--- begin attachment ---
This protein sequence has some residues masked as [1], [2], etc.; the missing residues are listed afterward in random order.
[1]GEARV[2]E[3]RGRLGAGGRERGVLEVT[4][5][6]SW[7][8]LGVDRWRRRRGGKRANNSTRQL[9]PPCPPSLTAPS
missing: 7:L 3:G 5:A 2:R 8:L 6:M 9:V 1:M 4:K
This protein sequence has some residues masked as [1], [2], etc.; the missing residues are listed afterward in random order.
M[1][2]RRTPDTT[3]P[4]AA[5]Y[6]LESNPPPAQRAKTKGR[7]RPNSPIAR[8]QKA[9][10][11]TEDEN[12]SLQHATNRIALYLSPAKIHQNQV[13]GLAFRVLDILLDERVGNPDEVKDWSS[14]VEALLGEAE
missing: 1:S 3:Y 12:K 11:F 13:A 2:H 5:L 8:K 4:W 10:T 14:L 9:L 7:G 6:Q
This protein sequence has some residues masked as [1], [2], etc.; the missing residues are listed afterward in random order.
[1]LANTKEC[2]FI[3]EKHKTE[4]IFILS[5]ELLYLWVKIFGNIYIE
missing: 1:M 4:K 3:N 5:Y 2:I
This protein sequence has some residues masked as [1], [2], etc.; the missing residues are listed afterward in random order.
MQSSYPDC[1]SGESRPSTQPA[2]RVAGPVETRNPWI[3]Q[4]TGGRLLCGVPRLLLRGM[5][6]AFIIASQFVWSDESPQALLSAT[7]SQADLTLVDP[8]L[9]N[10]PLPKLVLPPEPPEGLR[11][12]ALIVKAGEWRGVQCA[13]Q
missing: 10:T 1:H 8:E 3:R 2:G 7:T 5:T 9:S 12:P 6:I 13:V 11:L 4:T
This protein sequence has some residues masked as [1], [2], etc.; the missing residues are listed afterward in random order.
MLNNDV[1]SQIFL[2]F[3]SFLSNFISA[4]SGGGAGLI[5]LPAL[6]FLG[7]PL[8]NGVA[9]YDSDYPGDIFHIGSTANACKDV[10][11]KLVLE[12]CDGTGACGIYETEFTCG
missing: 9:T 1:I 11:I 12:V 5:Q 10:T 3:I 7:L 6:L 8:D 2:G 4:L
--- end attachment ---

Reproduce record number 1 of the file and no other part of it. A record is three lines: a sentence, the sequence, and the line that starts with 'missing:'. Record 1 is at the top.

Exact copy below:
This protein sequence has some residues masked as [1], [2], etc.; the missing residues are listed afterward in random order.
[1]GEARV[2]E[3]RGRLGAGGRERGVLEVT[4][5][6]SW[7][8]LGVDRWRRRRGGKRANNSTRQL[9]PPCPPSLTAPS
missing: 7:L 3:G 5:A 2:R 8:L 6:M 9:V 1:M 4:K